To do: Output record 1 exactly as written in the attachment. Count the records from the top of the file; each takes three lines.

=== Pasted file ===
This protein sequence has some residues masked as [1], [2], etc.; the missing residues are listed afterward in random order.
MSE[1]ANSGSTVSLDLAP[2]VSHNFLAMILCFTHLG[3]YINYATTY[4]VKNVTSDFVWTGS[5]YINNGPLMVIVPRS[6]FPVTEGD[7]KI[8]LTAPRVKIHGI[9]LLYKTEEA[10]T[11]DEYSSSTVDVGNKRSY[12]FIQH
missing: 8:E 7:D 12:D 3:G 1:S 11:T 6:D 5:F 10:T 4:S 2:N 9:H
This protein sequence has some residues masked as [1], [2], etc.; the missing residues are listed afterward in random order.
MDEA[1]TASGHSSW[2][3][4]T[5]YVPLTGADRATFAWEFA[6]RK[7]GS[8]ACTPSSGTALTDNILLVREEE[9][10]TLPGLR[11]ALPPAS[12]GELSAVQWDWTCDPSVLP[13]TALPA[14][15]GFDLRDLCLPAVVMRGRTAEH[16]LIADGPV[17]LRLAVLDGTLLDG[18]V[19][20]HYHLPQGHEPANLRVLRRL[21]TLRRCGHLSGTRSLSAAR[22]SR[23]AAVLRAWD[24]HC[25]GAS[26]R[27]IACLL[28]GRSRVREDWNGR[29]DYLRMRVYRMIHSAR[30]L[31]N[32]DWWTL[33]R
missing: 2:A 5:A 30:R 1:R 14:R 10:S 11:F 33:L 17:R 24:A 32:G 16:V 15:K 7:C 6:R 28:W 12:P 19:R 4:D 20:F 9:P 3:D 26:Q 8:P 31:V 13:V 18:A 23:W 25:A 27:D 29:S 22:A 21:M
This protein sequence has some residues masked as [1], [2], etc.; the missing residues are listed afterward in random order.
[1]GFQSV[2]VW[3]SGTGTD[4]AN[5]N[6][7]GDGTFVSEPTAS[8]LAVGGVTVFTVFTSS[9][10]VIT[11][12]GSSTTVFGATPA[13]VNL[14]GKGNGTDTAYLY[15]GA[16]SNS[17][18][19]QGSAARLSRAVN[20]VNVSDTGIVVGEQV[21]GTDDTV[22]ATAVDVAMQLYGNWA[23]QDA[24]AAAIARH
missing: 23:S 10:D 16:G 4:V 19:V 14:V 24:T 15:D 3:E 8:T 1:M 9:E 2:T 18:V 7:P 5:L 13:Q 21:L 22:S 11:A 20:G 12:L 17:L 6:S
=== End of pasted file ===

This protein sequence has some residues masked as [1], [2], etc.; the missing residues are listed afterward in random order.
MSE[1]ANSGSTVSLDLAP[2]VSHNFLAMILCFTHLG[3]YINYATTY[4]VKNVTSDFVWTGS[5]YINNGPLMVIVPRS[6]FPVTEGD[7]KI[8]LTAPRVKIHGI[9]LLYKTEEA[10]T[11]DEYSSSTVDVGNKRSY[12]FIQH
missing: 8:E 7:D 12:D 3:G 1:S 11:T 6:D 5:F 10:T 4:S 2:N 9:H